CHAMPAIGN — A federal judge has ruled that Illinois prison officials must read evidence and transcripts from a lawsuit brought against the prison system by transgender prisoners.
The suit was brought by five trans women last year because of inadequate medical care within the prison system.
U.S. District Court Judge Nancy Rosenstengel told Illinois Department of Corrections (IDOC) official to report on progress and singled out three prison officials for potential sanctions, according to the Champaign News-Gazette.
Rosenstengel has been issuing rulings on various cases with transgender prisoners since 2018, often ruling in favor of the plantiffs. She ruled last month that the IDOC needs to revamp their health system.
Rosenstengel gave IDOC officials what the News-Gazette described as an “extra homework assignment.”
“The court notes that no (corrections) representative attended any portion of the two-day preliminary injunction hearing. Because the court is concerned that IDOC is not taking plaintiffs’ allegations in this lawsuit seriously, the court orders each named defendant shall read the transcript of the evidentiary hearing, held on July 31-Aug. 1, and certify to the court, on or before Jan. 2, 2020, that he has done so.”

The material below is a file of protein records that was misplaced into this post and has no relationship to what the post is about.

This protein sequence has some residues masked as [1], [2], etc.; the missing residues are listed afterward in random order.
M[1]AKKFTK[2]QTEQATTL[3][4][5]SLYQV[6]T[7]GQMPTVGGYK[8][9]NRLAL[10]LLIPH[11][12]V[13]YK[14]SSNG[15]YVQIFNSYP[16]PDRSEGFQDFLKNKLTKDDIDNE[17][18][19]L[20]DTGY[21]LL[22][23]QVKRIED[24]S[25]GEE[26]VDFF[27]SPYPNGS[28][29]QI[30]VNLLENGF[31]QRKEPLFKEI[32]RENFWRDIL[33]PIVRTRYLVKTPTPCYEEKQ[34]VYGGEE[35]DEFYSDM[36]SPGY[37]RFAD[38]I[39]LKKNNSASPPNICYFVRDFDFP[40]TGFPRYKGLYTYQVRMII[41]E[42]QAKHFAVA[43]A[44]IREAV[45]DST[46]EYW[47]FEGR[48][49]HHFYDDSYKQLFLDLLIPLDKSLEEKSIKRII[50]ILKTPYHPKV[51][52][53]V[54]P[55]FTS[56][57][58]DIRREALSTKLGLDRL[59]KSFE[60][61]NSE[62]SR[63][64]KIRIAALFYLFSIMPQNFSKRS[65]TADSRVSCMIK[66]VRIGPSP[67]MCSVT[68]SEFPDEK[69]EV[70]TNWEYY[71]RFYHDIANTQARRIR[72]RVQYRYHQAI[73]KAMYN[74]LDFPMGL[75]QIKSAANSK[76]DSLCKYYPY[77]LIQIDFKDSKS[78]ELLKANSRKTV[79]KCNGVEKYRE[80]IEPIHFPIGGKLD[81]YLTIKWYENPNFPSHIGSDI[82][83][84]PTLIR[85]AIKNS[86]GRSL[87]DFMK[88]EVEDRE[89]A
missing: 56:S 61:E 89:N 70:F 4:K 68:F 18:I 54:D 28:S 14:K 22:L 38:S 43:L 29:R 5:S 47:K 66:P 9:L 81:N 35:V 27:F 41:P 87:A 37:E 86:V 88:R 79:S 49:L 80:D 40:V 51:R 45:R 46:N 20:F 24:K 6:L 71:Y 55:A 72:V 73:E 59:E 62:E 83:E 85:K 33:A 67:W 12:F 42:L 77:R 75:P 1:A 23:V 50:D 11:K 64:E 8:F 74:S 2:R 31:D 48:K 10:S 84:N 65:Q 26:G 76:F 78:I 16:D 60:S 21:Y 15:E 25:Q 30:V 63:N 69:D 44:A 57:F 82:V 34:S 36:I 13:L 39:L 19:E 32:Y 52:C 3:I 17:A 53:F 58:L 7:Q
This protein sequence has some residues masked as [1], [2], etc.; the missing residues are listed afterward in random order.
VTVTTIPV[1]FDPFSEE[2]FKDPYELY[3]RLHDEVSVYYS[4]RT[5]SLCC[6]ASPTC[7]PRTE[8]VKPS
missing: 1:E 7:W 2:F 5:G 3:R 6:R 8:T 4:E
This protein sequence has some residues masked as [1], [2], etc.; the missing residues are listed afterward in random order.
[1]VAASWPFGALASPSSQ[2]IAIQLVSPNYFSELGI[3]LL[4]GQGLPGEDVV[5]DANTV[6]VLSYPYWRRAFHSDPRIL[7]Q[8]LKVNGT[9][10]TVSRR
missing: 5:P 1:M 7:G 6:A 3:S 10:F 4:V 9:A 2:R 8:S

Despite the governor’s office being much more supportive of LGBTQ rights since the election, the IDOC has continued to be the defendant of a number of lawsuits in the past couple of years, including medical care for transgender prisoners, transferring prisoners to women’s prisons and retaliating against those who have sued. The department issued a new social media policy for corrections officers after it was found out transphobic comments were being made.
The News-Gazette article also quoted a Champaign psychiatrist who disagreed with the ACLU of Illinois’ position that gender dysphoria needs to be addressed to revolve the issues.
While the ACLU maintains that gender dysphoria is the problem that must be addressed to resolve the trans inmates’ issues, Dr. Lawrence Jeckel, a Champaign psychiatrist, expressed skepticism of that view.
“That’s not the case if you look at it in depth. These are very complicated, often tortured individuals,” Jeckel said.
He said they “have a belief they’re the wrong sex” and are often convinced that “surgery and changing will make them feel better.”
“That’s the wish, and that’s the hope,” said Jeckel, indicating that it’s not necessarily the result.